Both the Roomba i4 EVO and i8+ have a dirt-detection feature that slows them down and increases suction when they find concentrated dirt on the floor. The self-adjusting wheels and tangle-avoidance smarts of both models let them negotiate floor transitions well, although the i8+ tried to go under a rug on hardwood at first before going over it, which the i4 EVO did not do.
Both models use HEPA-type high-performance filters in their dustbins, to capture particulates down to 0.5 microns, making them good choices for allergy sufferers. Both models support virtual barrier technology, preventing them from entering specific rooms or semicircular areas, although the latter did not work particularly well while testing the i8+.
Both the Roomba i4 EVO and i8+ support spot-cleaning, letting you place them on top of dirt and have them spiral outward and inward until the dirt is gone. Both models can be controlled remotely by the iRobot Home app, including scheduling, and be controlled via Alexa, Google Home and, in a more limited way, Siri.
The Roomba i4 EVO with dock, extra filters and virtual barrier module costs $399.99 directly from iRobot, pricier than comparable midrange competitors. The Roomba i8+ with Clean Base, extra dust bags, filters and virtual barrier costs $899.99. It was originally a Costco exclusive, but can now also be found on Best Buy. At this price, it costs more than the newer Roomba j7+, that also has self-emptying capabilities plus active object avoidance.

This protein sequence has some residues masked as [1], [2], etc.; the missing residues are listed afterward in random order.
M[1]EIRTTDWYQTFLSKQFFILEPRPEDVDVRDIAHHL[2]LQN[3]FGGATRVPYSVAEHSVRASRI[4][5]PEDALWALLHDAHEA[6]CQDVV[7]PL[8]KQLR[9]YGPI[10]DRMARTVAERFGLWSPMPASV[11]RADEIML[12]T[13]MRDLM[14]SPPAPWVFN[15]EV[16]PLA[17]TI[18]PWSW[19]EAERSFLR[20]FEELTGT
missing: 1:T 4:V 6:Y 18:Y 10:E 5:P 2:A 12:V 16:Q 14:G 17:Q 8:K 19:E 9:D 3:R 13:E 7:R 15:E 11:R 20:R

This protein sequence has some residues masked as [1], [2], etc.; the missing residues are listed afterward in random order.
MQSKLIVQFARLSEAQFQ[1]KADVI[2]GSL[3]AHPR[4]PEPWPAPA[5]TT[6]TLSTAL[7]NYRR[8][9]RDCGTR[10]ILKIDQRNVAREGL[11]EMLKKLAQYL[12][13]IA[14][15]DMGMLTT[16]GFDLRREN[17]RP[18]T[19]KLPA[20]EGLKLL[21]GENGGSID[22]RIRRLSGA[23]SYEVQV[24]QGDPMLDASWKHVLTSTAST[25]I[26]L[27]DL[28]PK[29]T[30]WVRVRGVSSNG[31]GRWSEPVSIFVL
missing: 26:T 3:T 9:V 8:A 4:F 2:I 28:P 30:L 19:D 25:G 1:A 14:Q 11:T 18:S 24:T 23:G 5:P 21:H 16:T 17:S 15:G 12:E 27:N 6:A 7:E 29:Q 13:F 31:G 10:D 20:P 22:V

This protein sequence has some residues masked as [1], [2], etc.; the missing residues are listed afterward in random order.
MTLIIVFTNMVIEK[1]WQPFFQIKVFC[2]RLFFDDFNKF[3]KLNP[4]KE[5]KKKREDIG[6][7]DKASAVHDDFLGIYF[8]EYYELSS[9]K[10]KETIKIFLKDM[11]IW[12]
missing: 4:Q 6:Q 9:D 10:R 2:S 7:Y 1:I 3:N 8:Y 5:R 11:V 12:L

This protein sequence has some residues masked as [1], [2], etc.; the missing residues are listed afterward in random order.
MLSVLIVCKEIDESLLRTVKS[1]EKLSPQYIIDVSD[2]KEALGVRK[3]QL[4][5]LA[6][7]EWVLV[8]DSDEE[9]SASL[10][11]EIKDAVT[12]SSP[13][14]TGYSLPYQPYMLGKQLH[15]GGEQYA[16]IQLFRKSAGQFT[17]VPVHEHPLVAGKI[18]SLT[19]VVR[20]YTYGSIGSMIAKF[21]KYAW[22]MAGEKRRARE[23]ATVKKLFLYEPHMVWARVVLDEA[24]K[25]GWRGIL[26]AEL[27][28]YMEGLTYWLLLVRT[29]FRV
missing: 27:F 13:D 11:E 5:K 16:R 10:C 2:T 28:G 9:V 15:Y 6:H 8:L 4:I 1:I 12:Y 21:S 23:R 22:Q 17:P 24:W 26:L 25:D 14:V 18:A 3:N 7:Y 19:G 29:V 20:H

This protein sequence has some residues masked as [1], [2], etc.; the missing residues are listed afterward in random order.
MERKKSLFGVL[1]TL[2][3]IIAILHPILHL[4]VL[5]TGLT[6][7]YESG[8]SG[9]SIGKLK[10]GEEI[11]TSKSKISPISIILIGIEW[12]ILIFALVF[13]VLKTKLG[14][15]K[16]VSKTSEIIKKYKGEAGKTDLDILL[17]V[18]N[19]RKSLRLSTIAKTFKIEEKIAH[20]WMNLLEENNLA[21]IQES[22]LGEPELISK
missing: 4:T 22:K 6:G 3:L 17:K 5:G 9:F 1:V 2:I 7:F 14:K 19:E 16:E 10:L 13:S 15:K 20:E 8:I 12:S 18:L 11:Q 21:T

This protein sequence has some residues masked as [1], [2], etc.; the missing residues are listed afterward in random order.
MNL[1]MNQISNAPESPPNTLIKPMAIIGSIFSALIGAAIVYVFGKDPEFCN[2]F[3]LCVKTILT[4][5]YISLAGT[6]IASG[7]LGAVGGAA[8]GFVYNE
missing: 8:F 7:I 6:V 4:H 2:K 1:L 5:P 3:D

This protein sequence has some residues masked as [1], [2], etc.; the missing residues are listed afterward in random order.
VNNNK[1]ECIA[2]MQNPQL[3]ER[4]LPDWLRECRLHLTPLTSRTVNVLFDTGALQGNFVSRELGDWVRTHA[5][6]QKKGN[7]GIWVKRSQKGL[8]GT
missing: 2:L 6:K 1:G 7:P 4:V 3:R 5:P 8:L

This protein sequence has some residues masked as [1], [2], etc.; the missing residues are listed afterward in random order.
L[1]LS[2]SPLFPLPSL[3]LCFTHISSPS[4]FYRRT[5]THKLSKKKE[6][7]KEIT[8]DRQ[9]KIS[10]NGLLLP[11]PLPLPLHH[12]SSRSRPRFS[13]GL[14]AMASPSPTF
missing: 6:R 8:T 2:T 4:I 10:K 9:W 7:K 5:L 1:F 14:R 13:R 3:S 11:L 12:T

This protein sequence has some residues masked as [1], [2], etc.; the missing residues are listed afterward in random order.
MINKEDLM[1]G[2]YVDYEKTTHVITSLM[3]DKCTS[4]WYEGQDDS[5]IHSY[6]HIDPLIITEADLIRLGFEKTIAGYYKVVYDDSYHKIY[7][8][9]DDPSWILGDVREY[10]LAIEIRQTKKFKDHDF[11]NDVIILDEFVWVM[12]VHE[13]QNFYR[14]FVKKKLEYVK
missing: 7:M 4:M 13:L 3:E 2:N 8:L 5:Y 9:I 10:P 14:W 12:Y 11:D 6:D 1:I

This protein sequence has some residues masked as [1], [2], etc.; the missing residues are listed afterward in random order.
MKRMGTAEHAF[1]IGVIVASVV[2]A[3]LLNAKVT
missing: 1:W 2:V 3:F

Both the Roomba i4 EVO and i8+ use the same rechargeable, user-replaceable 2,210 mAH (milliampere hour) lithium-ion battery, with a suggested battery life of 90 minutes per charge. Our tests agreed with this: The Roomba i4 EVO lasted 94 minutes before needing to recharge, and the Roomba i8+ lasting 89 minutes. Our i4 EVO test model took almost two hours to fully recharge compared to 102 minutes for the i8+.
The Roomba i8+ beats the Roomba i4 EVO on features, but its high cost, especially compared to newer models, and lackluster performance on carpet make its superiority somewhat questionable. The Roomba i4 EVO does less, but does all the important things well. For the money, the Roomba i4 EVO is a better choice than the i8+.
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Jmar Gambol writes for BestReviews. BestReviews has helped millions of consumers simplify their purchasing decisions, saving them time and money.